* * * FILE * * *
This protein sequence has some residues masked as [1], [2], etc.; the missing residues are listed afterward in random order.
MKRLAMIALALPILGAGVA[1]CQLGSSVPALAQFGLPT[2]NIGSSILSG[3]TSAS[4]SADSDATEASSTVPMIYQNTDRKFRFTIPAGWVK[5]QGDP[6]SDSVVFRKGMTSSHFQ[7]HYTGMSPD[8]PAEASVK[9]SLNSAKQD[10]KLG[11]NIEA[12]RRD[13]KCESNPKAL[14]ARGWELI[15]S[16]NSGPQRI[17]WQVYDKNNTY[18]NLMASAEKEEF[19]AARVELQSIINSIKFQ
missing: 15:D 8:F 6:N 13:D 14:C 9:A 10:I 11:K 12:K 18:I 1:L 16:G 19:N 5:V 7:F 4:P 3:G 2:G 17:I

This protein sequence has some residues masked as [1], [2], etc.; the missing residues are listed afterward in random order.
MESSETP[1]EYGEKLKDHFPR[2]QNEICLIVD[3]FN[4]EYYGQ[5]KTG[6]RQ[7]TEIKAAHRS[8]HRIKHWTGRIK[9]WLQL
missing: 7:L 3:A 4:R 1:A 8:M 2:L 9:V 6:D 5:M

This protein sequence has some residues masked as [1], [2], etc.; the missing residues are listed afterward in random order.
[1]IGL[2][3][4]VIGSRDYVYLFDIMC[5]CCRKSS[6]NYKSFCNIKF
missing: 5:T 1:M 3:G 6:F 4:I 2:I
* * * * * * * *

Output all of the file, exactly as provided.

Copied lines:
This protein sequence has some residues masked as [1], [2], etc.; the missing residues are listed afterward in random order.
MKRLAMIALALPILGAGVA[1]CQLGSSVPALAQFGLPT[2]NIGSSILSG[3]TSAS[4]SADSDATEASSTVPMIYQNTDRKFRFTIPAGWVK[5]QGDP[6]SDSVVFRKGMTSSHFQ[7]HYTGMSPD[8]PAEASVK[9]SLNSAKQD[10]KLG[11]NIEA[12]RRD[13]KCESNPKAL[14]ARGWELI[15]S[16]NSGPQRI[17]WQVYDKNNTY[18]NLMASAEKEEF[19]AARVELQSIINSIKFQ
missing: 15:D 8:F 6:N 13:D 14:C 9:A 10:I 11:K 12:K 18:I 1:L 16:G 19:N 5:V 7:F 4:P 3:G 2:G 17:I

This protein sequence has some residues masked as [1], [2], etc.; the missing residues are listed afterward in random order.
MESSETP[1]EYGEKLKDHFPR[2]QNEICLIVD[3]FN[4]EYYGQ[5]KTG[6]RQ[7]TEIKAAHRS[8]HRIKHWTGRIK[9]WLQL
missing: 7:L 3:A 4:R 1:A 8:M 2:L 9:V 6:D 5:M

This protein sequence has some residues masked as [1], [2], etc.; the missing residues are listed afterward in random order.
[1]IGL[2][3][4]VIGSRDYVYLFDIMC[5]CCRKSS[6]NYKSFCNIKF
missing: 5:T 1:M 3:G 6:F 4:I 2:I